Software

Microsoft To Shut Down CodePlex & Tells Users To Migrate To GitHub

Matt Broersma is a long standing tech freelance, who has worked for Ziff-Davis, ZDnet and other leading publications

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CodePlex has seen falling demand even as GitHub has grown to become the web’s biggest open source code repository

Microsoft has said it is shutting down CodePlex, its open source code-hosting site, due to shrinking demand and the shift of projects to rivals such as GitHub.

The company launched CodePlex in 2006 as an alternative to SourceForge, which had been in operation since 1999, and continued running the service as others options came and went – including Google’s offering, Google Code, which along with Bitbucket currently ranks as one of the most popular code hosting services.

Github OctaCat

Migration

But GitHub, launched in 2008, is far and away the most popular code repository at the moment, counting more than 15 million users and 38 million projects, including open source Microsoft projects such as Visual Studio Code, TypeScript, .NET, the Cognitive Toolkit.

“At this point, GitHub is the de facto place for open source sharing and most open source projects have migrated there,” said Brian Harry, product unit manager for Microsoft’s Team Foundation Server, in a blog post.

He said the company works with GitHub to promote open source development and has more than 16,000 contributors to its own projects on the site, more than any other organisation.

In the mean time, CodePlex has seen demand drop, with fewer than 350 projects seeing a source code commit in the past 30 days, Harry said.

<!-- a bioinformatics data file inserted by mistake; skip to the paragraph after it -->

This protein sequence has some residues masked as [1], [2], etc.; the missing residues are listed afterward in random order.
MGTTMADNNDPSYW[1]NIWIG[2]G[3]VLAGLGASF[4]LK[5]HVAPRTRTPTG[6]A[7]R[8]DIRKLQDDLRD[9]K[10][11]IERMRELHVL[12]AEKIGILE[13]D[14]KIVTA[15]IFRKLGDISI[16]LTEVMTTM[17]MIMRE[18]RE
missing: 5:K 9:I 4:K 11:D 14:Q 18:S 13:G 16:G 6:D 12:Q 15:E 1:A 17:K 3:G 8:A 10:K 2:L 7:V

Microsoft disabled the ability to create new projects on CodePlex on Friday, and in October will disable all changes, although users will still be able to access stored code. The current site is to be shut down entirely on 15 December.

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Read-only archive

At that time Microsoft plans to make a final back-up of the existing site before pointing the CodePlex.com address to a read-only lightweight archive, Harry said.

The archive, which the company plans to continue serving indefinitely, will allow users to browse the source code, downloads, documentation, licence information and technical support issues for all published projects.

Users will be able to download an archive file containing project contents in transferrable formats.

Where possible Microsoft plans to put redirects in place so that existing web addresses will continue to work, or at least to point to the project’s homepage on the archive. The archive will also continue to notify visitors of the project’s new location elsewhere, if developers have chosen that option.

Microsoft said it will provide an import tool on GitHub for migrating CodePlex source code, licence and documentation files to the site and is also working on a tool for technical issues.

CodePlex now features an option to display a banner directing visitors to other code repositories.

If developers want to migrate only their source code, they can transfer it to Git hosting services such as Visual Studio Team Services or Bitbucket, Harry noted.

He noted that, like CodePlex, Bitbucket offers support and migration tools for Mercurial source control in addition to Git.

GitHub’s growing popularity has also attracted the attention of criminals, with security researchers last week reporting sophisticated targeted attacks seeking to steal information and login credentials from developers using the site.

Last year GitHub acknowledged that passwords stolen from LinkedIn and reused on the site were exploited by hackers to log into “a number” of accounts, while adding that GitHub had not itself been compromised.

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